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Minimizing Student Loans

Minimizing Student Loans

Excessive student loans hold back graduates. They are unable to begin the journey of enjoying financial independence because of the significant loan debt they are saddled with from the day they graduate. Others are shut out altogether from higher education because they lack the funds to even start or dream about going to college.fafsa

In many cases, especially for middle class families, financial aid comes as a loan, not a grant or scholarship. The money has to be paid back. The primary collegiate financial aid tool, the Free Application for Federal Student Aid (FAFSA), has a formula to determine what the Expected Family Contribution (EFC) is for each student. The EFC is the family’s “out of pocket” expense.

If the annual cost of attendance, including tuition, room, board, transportation and textbook fees, is $22,000 and the EFC is $8,000, the school will award $14,000 in aid. This usually begins with federal loans, subsidized and unsubsidized, so perhaps the student receives $10,000 in loans. Then the school will find another $4,000 in grant or scholarship money to reach the $14,000 financial aid level.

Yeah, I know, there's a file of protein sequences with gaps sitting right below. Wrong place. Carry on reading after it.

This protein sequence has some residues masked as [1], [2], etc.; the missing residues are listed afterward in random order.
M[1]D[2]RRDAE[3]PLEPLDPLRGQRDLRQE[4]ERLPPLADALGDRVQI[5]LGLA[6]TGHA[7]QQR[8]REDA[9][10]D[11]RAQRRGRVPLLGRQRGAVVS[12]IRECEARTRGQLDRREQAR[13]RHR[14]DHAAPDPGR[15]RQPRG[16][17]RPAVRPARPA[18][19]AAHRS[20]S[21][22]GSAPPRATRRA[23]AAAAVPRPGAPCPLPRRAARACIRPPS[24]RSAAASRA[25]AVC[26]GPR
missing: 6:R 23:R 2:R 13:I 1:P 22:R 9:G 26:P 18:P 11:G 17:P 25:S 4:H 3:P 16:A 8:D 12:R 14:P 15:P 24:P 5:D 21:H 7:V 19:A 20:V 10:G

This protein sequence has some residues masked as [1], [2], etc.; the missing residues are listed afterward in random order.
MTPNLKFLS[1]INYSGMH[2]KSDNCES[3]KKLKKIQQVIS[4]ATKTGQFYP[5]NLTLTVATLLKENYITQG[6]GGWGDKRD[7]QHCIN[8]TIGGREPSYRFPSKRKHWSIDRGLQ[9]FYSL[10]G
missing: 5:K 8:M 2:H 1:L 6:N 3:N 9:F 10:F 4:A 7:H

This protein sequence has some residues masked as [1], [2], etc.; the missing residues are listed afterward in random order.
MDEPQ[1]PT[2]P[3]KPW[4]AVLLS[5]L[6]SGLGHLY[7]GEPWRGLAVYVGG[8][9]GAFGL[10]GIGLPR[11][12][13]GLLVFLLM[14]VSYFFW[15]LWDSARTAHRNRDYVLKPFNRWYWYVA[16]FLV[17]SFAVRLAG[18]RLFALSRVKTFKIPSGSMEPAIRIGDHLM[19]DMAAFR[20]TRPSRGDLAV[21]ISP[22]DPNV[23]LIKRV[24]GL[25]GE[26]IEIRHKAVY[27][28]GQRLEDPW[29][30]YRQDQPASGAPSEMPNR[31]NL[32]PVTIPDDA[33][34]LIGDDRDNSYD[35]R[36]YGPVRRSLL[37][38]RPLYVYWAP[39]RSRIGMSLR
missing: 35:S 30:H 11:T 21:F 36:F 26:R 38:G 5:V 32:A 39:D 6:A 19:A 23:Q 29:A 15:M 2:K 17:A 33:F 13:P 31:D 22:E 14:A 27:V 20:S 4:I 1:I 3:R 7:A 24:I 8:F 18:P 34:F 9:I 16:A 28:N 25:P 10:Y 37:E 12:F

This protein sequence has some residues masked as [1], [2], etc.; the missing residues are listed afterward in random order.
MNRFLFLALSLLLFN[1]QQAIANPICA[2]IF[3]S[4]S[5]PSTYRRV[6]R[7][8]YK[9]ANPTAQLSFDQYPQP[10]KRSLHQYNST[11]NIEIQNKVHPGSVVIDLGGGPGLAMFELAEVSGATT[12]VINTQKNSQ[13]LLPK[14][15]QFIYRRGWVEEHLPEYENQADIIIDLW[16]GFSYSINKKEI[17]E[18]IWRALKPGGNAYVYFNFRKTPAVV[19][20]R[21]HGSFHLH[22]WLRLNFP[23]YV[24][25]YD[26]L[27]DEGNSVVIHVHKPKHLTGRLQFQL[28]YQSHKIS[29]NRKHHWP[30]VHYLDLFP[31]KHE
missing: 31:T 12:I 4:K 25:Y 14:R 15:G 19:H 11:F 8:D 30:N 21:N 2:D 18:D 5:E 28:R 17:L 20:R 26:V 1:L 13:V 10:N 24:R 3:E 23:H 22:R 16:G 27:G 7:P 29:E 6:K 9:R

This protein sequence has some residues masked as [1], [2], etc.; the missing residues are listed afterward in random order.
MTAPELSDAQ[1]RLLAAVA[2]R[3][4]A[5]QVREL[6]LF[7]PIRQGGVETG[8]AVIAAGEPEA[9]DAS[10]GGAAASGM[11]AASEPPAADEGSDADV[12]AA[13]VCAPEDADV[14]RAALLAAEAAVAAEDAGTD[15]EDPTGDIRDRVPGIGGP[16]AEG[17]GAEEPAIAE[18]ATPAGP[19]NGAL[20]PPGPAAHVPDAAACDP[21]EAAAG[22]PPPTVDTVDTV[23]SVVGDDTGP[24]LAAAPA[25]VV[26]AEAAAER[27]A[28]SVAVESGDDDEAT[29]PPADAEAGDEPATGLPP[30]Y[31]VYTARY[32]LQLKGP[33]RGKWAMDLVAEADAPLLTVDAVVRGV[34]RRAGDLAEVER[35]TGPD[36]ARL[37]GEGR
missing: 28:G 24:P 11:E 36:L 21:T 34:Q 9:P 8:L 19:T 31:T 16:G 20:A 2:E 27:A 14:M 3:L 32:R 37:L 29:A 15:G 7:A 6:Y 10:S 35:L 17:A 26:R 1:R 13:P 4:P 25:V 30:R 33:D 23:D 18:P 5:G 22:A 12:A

The result? The student (or family) begins with $10,000 in financial aid loans that have to be paid back as well as an out of pocket $8,000 fee. The EFC money, if not sitting in 529s or savings accounts, usually means more loans, often for each year of college education.Student Loan Money

The FAFSA doesn’t know your day to day financial situation, the fact that your car needs $2,000 in service repairs or that your refrigerator no longer runs properly or that you are paying off extensive medical bills. The College Board’s CSS Profile, required by some universities, does take a closer look at all finances. The school might direct more grants and scholarships to your student that won’t have to be paid back. But in many cases, you receive loans and more loans, even at schools with large endowments.

Can we find another source for grant and scholarship money to help these students? Could a change in the tax code encourage wealthy taxpayers to direct more money each year into college tuition funds or endowments, earmarked to help students minimize their student loan amounts?

We’ll look more into this idea in the coming weeks.

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